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Yocheved is very excited about what this will do for the yeshiva worldShe described Lamplighters as “a Jewish school which employs Montessori methodology to reach every child.” Even though the Yeshiva is a Chabad school, its mission is to revolutionize Jewish education for the benefit of the whole Jewish community.
Yocheved and the Schacks are working together to bring their message to the world; that you can help each child reach their potential through learning in their own way.
Rivkah travels between New York and Chicago in order to run both schools. They also ran a five week training seminar for the Lamplighters’ teachers called CAPD—Chinuch Al Pi Darko (Capdtraining.org) this past summer. Rivkah explained that the training should imbue the teacher with a sense that every child needs their own education plan, even for those children who don’t have an IEP. They also do parent education, because not everyone is willing to try something new.
Yocheved’s current goal is to turn Lamplighters into a model for other Jewish schools. As Rivkah said, they keep modifying for success; after all, American Montessori International is really about being flexible. The methodology has been specifically modified to accommodate the fact that the students are learning in multiple languages; in Lamplighters’, Hebrew is the first language taught. The next goals include expanding Lamplighters through 8th grade, establishing it as a demonstration school and finding new teaching technologies that can help improve education overall.
The Special Needs Connection
Several aspects of this type of learning mesh well with children with Special Needs. For example, if a child’s main difficulty is sitting still and concentrating at a teacher-given task, in a Montessori classroom the child is free to move about and to concentrate on his or her particular interests. Also, the child is not required to pass a formal test, or to cover a specified amount of material within a time limit.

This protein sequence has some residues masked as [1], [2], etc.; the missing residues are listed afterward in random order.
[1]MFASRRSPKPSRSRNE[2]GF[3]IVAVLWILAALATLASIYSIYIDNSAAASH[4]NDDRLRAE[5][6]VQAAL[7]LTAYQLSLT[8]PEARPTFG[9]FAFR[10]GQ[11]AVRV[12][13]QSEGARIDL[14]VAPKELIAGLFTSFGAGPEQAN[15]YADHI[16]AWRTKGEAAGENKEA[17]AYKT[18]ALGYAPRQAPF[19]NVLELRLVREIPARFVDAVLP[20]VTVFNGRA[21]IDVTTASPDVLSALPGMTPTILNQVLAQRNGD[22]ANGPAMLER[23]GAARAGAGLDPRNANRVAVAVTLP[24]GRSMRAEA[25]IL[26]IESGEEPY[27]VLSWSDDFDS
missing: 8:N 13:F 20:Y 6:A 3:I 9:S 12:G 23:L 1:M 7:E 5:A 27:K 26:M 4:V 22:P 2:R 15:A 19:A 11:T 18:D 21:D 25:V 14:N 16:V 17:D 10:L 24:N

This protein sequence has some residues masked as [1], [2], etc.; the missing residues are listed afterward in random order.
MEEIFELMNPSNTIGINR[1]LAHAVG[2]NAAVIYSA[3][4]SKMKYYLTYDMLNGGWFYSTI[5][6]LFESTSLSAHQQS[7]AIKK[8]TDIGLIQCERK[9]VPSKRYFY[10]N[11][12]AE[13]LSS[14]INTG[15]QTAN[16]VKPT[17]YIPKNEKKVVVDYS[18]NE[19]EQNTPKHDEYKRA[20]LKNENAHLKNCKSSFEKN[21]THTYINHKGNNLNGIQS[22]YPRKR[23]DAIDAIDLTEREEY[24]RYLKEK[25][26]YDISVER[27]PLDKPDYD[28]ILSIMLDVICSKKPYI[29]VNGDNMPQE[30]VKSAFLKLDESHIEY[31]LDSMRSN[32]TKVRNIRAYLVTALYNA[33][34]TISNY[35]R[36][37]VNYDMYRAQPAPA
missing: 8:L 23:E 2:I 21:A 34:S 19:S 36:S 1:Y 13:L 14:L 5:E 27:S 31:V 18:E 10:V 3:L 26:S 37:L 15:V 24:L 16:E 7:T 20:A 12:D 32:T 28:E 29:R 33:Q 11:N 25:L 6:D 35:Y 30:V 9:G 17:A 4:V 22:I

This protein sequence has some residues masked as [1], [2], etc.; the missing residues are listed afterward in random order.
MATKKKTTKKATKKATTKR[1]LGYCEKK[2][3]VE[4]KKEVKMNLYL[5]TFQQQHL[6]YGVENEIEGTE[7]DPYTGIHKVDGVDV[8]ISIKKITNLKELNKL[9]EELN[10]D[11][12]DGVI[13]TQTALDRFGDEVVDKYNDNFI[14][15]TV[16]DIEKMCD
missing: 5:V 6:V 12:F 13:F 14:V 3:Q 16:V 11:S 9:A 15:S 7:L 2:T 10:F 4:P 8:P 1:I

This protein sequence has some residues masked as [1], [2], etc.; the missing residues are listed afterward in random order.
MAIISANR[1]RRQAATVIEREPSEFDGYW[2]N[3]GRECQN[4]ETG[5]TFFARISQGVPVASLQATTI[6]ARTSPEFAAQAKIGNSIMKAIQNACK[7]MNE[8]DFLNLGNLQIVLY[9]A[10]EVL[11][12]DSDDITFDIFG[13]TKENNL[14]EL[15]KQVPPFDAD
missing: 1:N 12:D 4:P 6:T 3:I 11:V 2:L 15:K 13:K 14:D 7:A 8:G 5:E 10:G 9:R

As Mrs. Schack points out, including children with Special Needs encourages the other children to respect those with challenges in their lives—promoting the concept of ahavas yisroel. For example, the Torah Montessori School has a few students with severe food allergies, so to accommodate them, the school does not allow any outside food, and sanitizes all the children every day.
For children who need Occupational Therapy or Speech Therapy, the freer learning environment and individual learning pace allows them to get what they need and not miss any work. In addition, the children stay with the same teacher and don’t switch classrooms during the school day. This provides a more stable environment which is important for children who have emotional needs.
The downside here is that children with focus issues may find it more difficult to learn and complete their individual work with so much going on around them. Also, the students are expected to work independently. One who needs more attention from an adult teacher instead of just a peer may not receive it. Also, the teacher may be fully trained in the Montessori method, but not have the background they need to work with students with Special Needs. A regular Montessori classroom may also need to be modified to address accessibility issues.
Parents must choose what will work for their child. Some schools are specifically geared towards particular needs, such as the Lane Montessori School for Autism in Toronto. Its teachers are trained in ABA therapy and know how to work with autistic children. They also scaffold, providing a support system while bringing the students toward more independent work, little by little.
Lori Bourne, in her blog, “Montessori is for Everyone,” also mentions the option of homeschooling, so the student who needs one-on-one attention combined with an atmosphere of learning can achieve this by working with a dedicated parent who has the appropriate materials needed for the child.
While it may take some work to find the right place, it is possible to find a Montessori learning environment that will work to help your child.
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We are born to learn, in whatever capacity we are able. We study the world with our senses, and try to understand it. Our special children have more of a challenge, but they are just as interested in knowing what is going on around them. We know that because we observe their keen interest in everything we do and say. We need to nurture this interest, to encourage it.
Printed from: http://www.jewishpress.com/sections/health/the-montessori-method/2013/04/04/
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